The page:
- Namco 52xx (Audio Processor), used in the Namco Galaga and Namco Pole Position arcade system boards.
- Namco 54xx (Audio Generator), used in the Namco Pole Position arcade system board.
- Namco CUS30, used in the Namco System 1, Namco Thunder Ceptor and System 86 arcade boards.
- Namco 163, used in Namco-produced Famicom games.
Frequency modulation synthesis (FM synth)
- Jerry, used in the Atari Jaguar. Also supports single-cycle wavetable-lookup synthesis and PCM (sample-based synthesis).
- Yamaha YM2413 (a.k.a. OPLL), used in the Japanese Sega Master System, and in the MSX in MSX Music cartridges like the FM-PAC and internally in several Japanese models by Panasonic, Sony and Sanyo
- Yamaha YM2203 (a.k.a. OPN), used in some 80's arcade games and the NEC PC-88 and PC-98 computers
- Yamaha YM2151 (a.k.a. OPM), used in mid-80's to mid-90's arcade games (the most prolific FM chip used in arcades), the Sharp X68000 computer, and the Yamaha SFG-01 and SFG-05 FM Sound Synthesizer Unit cartridges for the MSX
- Yamaha YM2608 (a.k.a. OPNA), used in the NEC PC-88 and PC-98 computers
- Yamaha YM2610 (a.k.a. OPNB), used in the SNK Neo Geo console
- Yamaha YM2612 (a.k.a. OPN2), used in the Sega Mega Drive / Genesis console and FM Towns computer
- Yamaha YM3526 (a.k.a. OPL)
- Yamaha Y8950 (a.k.a. MSX-AUDIO, very similar to Yamaha YM3526), used in MSX-Audio cartridges for the MSX: Panasonic FS-CA1, Toshiba HX-MU900, and Philips NMS-1205
- Yamaha YM3812 (a.k.a. OPL2), used in AdLib and early Sound Blaster sound cards for the PC
- Yamaha YMF262 (a.k.a. OPL3), used in Sound Blaster Pro 2.0 and later cards for the PC
- Yamaha YMF278 (a.k.a. OPL4), used in the Moonsound cartridge for the MSX computer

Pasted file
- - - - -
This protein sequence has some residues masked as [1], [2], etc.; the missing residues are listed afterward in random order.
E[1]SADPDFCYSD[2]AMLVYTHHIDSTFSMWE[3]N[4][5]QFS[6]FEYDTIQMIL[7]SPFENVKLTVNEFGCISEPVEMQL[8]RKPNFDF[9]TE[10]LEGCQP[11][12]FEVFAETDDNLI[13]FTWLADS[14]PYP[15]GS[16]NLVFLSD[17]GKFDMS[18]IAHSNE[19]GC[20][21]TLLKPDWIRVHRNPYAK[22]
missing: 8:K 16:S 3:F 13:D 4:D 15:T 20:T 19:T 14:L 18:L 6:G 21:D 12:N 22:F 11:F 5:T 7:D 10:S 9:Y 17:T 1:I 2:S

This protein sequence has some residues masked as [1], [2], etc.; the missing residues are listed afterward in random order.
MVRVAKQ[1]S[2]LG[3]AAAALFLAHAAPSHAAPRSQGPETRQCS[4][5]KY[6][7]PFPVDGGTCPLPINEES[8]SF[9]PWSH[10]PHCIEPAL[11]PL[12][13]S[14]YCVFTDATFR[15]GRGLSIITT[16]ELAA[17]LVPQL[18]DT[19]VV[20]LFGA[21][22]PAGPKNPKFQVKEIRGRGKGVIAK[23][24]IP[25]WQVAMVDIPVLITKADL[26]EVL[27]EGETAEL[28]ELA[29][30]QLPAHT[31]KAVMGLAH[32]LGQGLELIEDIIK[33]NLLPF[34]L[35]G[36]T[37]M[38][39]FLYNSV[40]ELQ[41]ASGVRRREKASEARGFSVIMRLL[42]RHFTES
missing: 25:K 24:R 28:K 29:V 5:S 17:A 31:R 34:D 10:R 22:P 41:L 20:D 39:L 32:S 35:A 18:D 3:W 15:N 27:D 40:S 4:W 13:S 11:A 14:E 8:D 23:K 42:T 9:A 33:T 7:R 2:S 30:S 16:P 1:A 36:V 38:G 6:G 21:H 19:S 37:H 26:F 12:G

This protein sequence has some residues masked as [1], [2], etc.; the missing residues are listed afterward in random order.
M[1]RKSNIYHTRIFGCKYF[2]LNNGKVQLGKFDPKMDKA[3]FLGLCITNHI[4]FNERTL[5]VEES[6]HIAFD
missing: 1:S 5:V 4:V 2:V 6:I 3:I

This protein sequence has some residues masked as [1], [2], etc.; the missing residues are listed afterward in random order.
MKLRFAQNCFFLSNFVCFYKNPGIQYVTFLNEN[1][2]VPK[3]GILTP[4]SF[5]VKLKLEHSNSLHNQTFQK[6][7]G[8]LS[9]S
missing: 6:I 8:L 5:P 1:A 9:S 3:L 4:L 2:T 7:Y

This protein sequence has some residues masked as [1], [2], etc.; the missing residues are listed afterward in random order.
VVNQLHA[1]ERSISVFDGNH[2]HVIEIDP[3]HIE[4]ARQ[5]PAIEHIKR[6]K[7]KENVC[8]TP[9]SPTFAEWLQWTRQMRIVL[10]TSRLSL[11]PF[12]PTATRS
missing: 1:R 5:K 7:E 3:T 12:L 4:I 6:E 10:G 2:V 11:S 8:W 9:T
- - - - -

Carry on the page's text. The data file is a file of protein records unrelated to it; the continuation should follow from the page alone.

- Yamaha YMF288 (a.k.a. OPN3), used in the NEC PC-98 computer
- Yamaha YMF7xx (Embedded audio chipset in some laptops and soundcards)
Pulse-code modulation (PCM, sample-based)
- Jerry, used in the Atari Jaguar. Also supports FM and single-cycle wavetable-lookup synthesis.
- Digitalker MM54104, a DM (delta modulation) DPCM (differential PCM) speech synthesis chip used in the Namco Galaxian (King & Balloon) and Scorpion arcade system boards
- HC-55516, a CVSD (continuously variable slope delta modulation) ADM (adaptive delta modulation) speech coding decoder used in the Red Alert, Sinistar and Midway Y Unit arcade system boards
- Namco C140, used in the Namco System 21 arcade board
- Namco C352, used in the Namco System 22 arcade board
- Oki MSM5205, ADPCM chip used in various arcade system boards (Irem M-52, Data East Z80, Capcom 68000) and NEC's PC Engine CD-ROM²/TurboGrafx-CD console
- Oki MSM6258, used in Sharp's X68000 computer
- Ricoh RF5c68, used in the Fujitsu FM Towns computer and the Sega System 18 and System 32 arcade boards
- VLM5030 Speech Synthesizer, a speech synthesis chip used in the arcade game Punch-Out!!
- SegaPCM, used in the Sega Space Harrier, Sega OutRun, X Board and Y Board arcade system boards
- Sega MultiPCM, used in the Sega System Multi 32, Sega Model 1 and Model 2 arcade boards
- Sound generators of the 1980s home computers - Has a list of chips, pictures, datasheets, etc.